James Leroy Wilson's blog

Saturday, January 06, 2007

Oh Blackwater, Keep on Rolling

Correspondent Greg in Oz brings to my attention Chris Hedges' piece America's Holy Warriors. It seems relevant to my recent posts on Bush's mail searches and law enforcement and the military.
Excerpt:
One of the arguments used to assuage our fears that the mass movement being built by the Christian right is fascist at its core is that it has not yet created a Praetorian Guard, referring to the paramilitary force that defied legal constraints, made violence part of the political discourse and eventually plunged ancient Rome into tyranny and despotism. A paramilitary force that operates outside the law, one that sows fear among potential opponents and is capable of physically silencing those branded by their leaders as traitors, is a vital instrument in the hands of despotic movements. Communist and fascist movements during the last century each built paramilitary forces that operated beyond the reach of the law.

And yet we may be further down this road than we care to admit. Erik Prince, the secretive, mega-millionaire, right-wing Christian founder of Blackwater, the private security firm that has built a formidable mercenary force in Iraq, champions his company as a patriotic extension of the U.S. military. His employees, in an act as cynical as it is deceitful, take an oath of loyalty to the Constitution. These mercenary units in Iraq, including Blackwater, contain some 20,000 fighters. They unleash indiscriminate and wanton violence against unarmed Iraqis, have no accountability and are beyond the reach of legitimate authority. The appearance of these paramilitary fighters, heavily armed and wearing their trademark black uniforms, patrolling the streets of New Orleans after Hurricane Katrina, gave us a grim taste of the future. It was a stark reminder that the tyranny we impose on others we will one day impose on ourselves.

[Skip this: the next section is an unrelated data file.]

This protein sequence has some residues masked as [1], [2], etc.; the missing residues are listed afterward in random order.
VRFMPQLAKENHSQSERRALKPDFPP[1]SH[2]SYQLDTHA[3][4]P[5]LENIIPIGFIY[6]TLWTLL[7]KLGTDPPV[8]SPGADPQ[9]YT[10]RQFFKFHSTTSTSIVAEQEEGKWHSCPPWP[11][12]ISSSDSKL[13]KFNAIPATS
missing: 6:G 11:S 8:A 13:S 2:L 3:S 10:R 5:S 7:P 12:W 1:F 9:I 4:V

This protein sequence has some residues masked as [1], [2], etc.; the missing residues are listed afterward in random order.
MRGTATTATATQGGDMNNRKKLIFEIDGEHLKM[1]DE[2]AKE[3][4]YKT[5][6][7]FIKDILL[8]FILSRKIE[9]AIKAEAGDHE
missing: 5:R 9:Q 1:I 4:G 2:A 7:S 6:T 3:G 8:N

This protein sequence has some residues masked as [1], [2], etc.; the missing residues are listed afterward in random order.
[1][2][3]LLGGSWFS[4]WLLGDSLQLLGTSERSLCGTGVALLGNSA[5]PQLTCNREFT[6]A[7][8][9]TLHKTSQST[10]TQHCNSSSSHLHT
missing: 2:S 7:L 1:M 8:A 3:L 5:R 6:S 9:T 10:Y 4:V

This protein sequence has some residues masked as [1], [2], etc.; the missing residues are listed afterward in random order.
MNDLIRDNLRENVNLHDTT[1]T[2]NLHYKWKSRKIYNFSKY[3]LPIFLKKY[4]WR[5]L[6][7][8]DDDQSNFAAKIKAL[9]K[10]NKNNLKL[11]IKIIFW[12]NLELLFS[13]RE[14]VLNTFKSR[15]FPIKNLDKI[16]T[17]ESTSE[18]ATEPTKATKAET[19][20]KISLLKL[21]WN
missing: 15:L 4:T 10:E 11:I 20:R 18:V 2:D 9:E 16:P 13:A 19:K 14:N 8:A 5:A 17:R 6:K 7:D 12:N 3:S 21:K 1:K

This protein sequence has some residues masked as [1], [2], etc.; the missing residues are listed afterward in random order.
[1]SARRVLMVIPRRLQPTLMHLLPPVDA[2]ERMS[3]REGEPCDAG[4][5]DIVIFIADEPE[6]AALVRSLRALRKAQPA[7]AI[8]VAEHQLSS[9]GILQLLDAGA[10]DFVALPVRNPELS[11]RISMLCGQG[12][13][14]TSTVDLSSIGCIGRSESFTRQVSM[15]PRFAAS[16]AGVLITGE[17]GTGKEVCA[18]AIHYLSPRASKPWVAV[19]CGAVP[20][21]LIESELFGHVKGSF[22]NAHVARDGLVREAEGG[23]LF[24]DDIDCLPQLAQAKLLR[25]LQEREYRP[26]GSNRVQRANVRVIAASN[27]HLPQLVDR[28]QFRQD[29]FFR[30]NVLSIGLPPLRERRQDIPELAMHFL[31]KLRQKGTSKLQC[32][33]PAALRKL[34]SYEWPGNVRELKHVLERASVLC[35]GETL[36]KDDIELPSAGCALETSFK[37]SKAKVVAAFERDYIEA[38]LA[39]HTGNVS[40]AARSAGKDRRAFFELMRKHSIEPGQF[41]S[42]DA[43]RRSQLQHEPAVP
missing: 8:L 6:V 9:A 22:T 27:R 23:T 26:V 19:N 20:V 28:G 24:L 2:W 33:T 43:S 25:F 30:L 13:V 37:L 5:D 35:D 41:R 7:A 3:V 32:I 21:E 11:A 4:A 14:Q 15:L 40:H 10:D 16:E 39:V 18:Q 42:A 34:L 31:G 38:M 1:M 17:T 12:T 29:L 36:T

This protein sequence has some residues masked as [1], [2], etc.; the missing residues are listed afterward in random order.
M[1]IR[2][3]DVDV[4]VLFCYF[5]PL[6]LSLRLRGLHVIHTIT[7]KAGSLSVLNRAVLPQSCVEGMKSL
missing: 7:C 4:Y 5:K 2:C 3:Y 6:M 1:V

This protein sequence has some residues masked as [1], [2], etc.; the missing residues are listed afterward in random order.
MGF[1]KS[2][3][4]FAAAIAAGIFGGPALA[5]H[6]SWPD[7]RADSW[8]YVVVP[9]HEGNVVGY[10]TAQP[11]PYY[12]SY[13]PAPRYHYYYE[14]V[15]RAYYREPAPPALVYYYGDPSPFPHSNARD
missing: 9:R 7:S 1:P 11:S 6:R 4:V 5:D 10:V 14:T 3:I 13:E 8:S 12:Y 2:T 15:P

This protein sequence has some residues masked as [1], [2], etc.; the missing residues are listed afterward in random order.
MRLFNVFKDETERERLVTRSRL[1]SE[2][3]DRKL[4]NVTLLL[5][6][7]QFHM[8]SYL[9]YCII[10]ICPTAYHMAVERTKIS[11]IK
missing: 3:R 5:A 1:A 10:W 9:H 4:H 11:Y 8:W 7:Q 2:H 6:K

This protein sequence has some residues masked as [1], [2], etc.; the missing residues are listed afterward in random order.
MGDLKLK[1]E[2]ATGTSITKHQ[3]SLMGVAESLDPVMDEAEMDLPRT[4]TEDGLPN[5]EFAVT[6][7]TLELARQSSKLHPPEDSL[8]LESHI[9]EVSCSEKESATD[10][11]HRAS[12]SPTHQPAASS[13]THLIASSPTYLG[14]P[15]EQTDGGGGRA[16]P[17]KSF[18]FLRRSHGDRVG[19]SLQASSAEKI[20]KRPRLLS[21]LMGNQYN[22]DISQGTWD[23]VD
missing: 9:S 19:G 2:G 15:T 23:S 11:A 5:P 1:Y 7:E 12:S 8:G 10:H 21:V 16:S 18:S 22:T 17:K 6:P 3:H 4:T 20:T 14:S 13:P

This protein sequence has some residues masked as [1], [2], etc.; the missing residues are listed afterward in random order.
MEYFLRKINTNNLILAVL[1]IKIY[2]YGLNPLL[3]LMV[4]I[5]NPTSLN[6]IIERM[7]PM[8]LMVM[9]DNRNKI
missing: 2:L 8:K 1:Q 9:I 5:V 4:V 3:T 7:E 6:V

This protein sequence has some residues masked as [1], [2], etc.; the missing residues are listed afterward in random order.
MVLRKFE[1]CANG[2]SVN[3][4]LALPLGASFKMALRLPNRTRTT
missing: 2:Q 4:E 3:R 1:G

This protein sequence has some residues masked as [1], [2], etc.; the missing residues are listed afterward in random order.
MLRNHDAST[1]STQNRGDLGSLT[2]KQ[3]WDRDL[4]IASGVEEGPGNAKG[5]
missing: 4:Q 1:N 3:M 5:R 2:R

"Contracting out security to groups like Blackwater undermines our constitutional democracy," said Michael Ratner, the president of the Center for Constitutional Rights. "Their actions may not be subject to constitutional limitations that apply to both federal and state officials and employees -- including First Amendment and Fourth Amendment rights to be free from illegal searches and seizures. Unlike police officers they are not trained in protecting constitutional rights and unlike police officers or the military they have no system of accountability whether within their organization or outside it. These kind of paramilitary groups bring to mind Nazi Party brownshirts, functioning as an extrajudicial enforcement mechanism that can and does operate outside the law. The use of these paramilitary groups is an extremely dangerous threat to our rights."


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